The street was not a place for the faint of heart on a summer night. “From twilight til midnight the street crowds were sprinkled with drunken men and the sidewalks were fringed with loud-mouthed, insolent loafers … Scores of saloons [were] so full it was difficult to get near some of them.”
The reporter related a series of disturbing sights he had witnessed.
At the corner of State and Exchange streets, a drunken man abused his “patient, careworn” wife as she tried to get him to go home. Another drunk leading a goat climbed the stairs of a restaurant until a policeman pushed him into the street. An intoxicated young woman was nearly struck by a trolley car as she walked down the tracks in the middle of the street.
A fight in an unnamed Chinese restaurant could be viewed from the street below through a large window. It ended when a man shoved a woman through the window. A screen saved her from falling to the pavement, preventing “a first-class homicide.” A couple of days later another fight broke out in the same “Chinese joint” between a traveling salesman and some thugs.
“The worst elements of the community have free range on Exchange Street, and decent people apparently must grin and bear it,” the reporter complained. He suggested “a few smart clubbings” by the police might clear out the “would-be sports and hulking, vicious toughs who now make it disagreeable for decent men and unsafe for women and children.”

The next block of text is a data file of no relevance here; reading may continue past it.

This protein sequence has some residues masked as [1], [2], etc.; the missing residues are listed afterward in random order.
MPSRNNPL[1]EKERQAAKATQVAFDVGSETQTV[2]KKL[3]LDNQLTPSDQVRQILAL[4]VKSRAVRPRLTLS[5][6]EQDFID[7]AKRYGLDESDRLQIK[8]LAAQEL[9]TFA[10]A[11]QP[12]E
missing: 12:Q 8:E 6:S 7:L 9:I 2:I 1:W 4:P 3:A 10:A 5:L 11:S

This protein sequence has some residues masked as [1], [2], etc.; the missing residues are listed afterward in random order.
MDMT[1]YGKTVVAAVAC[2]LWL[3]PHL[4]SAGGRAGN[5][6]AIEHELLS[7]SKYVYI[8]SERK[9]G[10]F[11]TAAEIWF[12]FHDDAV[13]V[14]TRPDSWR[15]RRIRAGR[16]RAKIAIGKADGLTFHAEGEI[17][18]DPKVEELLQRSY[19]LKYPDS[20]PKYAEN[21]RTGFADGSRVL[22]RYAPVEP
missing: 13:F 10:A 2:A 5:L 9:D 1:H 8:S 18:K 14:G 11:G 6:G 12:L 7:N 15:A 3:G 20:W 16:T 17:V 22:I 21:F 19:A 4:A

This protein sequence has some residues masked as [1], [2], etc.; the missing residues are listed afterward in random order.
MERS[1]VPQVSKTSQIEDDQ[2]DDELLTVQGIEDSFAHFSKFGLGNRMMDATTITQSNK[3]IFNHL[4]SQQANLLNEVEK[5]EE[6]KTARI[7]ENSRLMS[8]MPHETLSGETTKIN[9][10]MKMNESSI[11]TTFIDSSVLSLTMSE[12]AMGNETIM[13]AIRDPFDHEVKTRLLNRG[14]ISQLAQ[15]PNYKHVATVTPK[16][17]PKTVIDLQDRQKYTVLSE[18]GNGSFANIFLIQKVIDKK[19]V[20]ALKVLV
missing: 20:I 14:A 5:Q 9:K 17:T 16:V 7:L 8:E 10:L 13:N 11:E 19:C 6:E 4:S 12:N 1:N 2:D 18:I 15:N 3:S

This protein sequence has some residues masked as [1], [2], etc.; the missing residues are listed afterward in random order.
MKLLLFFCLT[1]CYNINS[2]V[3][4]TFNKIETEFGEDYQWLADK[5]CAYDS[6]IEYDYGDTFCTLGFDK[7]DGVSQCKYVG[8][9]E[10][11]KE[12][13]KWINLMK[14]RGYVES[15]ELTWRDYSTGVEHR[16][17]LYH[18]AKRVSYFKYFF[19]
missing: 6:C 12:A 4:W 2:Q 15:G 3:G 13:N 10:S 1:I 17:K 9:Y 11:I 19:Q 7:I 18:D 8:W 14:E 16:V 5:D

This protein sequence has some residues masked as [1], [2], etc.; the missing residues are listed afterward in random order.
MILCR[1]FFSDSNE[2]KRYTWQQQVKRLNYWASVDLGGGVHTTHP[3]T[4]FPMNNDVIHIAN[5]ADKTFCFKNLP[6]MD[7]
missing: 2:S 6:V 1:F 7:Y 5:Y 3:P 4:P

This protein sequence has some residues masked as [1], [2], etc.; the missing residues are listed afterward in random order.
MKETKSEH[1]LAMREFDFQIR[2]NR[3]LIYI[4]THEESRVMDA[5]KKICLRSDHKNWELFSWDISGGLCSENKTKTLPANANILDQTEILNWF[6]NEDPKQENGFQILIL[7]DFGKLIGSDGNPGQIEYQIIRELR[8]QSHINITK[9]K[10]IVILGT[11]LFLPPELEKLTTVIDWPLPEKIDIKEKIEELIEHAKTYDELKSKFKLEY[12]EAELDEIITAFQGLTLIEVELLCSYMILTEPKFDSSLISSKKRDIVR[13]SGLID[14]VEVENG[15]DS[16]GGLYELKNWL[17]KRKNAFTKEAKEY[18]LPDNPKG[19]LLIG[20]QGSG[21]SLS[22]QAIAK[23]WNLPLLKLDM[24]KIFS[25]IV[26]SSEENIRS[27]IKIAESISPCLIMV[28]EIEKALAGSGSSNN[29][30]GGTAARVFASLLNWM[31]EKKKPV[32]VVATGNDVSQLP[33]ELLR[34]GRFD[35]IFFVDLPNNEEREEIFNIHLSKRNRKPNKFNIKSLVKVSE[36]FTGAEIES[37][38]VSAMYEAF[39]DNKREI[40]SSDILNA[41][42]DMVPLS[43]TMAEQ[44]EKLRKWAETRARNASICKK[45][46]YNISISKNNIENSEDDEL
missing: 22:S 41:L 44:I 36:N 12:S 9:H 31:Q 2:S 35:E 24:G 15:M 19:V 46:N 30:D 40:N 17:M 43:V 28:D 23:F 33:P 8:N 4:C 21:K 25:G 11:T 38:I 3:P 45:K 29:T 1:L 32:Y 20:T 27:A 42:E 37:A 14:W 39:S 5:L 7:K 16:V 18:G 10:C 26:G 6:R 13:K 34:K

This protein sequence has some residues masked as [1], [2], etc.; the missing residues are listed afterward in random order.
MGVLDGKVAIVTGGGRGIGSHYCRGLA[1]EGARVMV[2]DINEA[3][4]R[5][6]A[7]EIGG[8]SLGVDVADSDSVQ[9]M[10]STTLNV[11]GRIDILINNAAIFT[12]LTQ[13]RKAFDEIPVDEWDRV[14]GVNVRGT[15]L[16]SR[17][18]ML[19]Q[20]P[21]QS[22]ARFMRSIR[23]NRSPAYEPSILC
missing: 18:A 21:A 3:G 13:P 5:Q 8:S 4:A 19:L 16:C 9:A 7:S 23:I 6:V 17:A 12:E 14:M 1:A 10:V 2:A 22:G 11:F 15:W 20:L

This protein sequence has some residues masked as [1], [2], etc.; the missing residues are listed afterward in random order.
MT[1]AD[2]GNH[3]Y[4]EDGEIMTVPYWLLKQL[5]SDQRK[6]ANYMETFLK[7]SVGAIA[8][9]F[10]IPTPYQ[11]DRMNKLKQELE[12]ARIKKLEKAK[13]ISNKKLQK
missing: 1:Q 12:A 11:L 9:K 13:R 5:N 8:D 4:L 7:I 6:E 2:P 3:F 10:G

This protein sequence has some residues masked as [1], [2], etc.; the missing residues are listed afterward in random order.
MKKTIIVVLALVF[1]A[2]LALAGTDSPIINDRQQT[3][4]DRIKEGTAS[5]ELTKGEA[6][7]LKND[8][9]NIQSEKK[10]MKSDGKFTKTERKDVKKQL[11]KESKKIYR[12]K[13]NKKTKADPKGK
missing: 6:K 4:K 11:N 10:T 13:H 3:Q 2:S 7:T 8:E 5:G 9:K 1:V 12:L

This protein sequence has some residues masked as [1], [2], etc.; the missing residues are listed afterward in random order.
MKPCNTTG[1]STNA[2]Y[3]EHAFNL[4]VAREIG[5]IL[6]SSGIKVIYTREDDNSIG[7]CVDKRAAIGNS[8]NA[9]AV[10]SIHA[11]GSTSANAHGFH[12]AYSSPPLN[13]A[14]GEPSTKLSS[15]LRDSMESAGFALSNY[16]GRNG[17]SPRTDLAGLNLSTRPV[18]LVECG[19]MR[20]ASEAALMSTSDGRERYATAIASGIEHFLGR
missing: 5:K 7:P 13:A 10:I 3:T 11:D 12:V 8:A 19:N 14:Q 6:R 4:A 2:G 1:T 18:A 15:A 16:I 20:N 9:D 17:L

The newspaper ran a tally of arrests for drunkenness, Bangor’s biggest crime by far. There were 23 on Saturday, 36 on Wednesday and 29 on Thursday. The defendants in court each day ranged from old men to young women to at least one small boy in short pants.
Gradually, this bedlam revealed itself all over the city. Riotous behavior even spilled over to the fairgrounds. When two drunks got into a disagreement and the police intervened, a “free fight” ensued. Three men were arrested, a man was knocked out and a woman was knocked down, the Bangor Daily News reported Aug. 25.
Few people thought a temporary solution to all this mayhem would be a trolley strike. Labor strife between the Bangor Railway & Electric Co., which operated the area’s electric trolley system, and the members of a new union seeking recognition had been simmering for a couple of weeks.
A strike during fair week when thousands of visitors were on hand as well as all the campaigning dignitaries would have been a disastrous blow to the city’s image. The union — in an act demonstrating its naivety — agreed to put off the strike until the morning of Saturday, Aug. 26, the day after the fair was over.